Microsatellite instability (MSI) and tumor mutational burden (TMB) are predictive biomarkers for pan-cancer immunotherapy. The interrelationship between MSI-high (MSI-H) and TMB-high (TMB-H) in human cancers and their predictive value for immunotherapy in lung cancer remain unclear.


We analyzed somatic mutation data from the Genomics Evidence Neoplasia Information Exchange (n = 46,320) to determine the relationship between MSI-H and TMB-H in human cancers using adjusted multivariate regression models. Patient survival was examined using the Cox proportional hazards model. The association between MSI and genetic mutations was assessed.


Patients (31–89%) with MSI-H had TMB-low phenotypes across 22 cancer types. Colorectal and stomach cancers showed the strongest association between TMB and MSI. TMB-H patients with lung cancer who received immunotherapy exhibited significantly higher overall survival [HR, 0.61; 95% confidence interval (CI), 0.44–0.86] and progression-free survival (HR, 0.65; 95% CI, 0.47–0.91) compared to the TMB-low group; no significant benefit was observed in the MSI-H group. Patients with TMB and MSI phenotypes showed further improvement in overall survival and PFS. We identified several mutated genes associated with MSI-H phenotypes, including known mismatch repair genes and novel mutated genes, such as ARID1A and ARID1B.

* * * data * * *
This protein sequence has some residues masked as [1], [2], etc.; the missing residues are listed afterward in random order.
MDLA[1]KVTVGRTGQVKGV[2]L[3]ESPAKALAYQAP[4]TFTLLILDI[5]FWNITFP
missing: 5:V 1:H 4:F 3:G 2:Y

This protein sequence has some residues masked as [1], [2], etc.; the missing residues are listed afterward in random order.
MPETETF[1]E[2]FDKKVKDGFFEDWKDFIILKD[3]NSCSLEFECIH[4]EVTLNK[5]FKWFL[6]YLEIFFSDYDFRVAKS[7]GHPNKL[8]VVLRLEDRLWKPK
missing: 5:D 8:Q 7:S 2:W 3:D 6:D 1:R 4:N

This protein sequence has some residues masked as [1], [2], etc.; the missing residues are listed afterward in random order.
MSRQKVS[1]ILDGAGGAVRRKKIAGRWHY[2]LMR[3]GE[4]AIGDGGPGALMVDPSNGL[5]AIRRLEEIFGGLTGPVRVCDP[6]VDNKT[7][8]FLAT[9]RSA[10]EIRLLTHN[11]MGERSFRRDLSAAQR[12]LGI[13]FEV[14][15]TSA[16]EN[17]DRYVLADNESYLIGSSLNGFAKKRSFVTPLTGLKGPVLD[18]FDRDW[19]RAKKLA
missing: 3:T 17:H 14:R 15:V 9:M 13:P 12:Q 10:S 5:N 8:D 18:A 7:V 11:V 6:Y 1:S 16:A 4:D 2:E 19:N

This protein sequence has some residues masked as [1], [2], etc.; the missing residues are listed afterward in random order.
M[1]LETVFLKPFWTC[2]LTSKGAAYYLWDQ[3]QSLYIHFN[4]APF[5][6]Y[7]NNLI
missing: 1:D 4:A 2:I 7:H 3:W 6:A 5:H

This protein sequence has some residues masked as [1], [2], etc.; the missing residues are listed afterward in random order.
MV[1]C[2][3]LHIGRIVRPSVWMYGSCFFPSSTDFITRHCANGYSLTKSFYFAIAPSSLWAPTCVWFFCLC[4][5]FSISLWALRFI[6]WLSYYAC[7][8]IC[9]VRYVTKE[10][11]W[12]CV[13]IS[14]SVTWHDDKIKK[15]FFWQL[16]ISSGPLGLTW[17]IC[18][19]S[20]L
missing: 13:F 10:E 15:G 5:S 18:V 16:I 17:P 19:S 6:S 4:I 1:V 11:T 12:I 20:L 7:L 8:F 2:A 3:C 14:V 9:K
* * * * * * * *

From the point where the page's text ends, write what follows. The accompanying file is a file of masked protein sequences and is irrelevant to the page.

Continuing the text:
Our results demonstrate that TMB-H and/or a combination of MSI-H can serve as biomarkers for immunotherapies in lung cancer.


These findings suggest that distinct or combined biomarkers should be considered for immunotherapy in human cancers because notable discrepancies exist between MSI-H and TMB-H across different cancer types.

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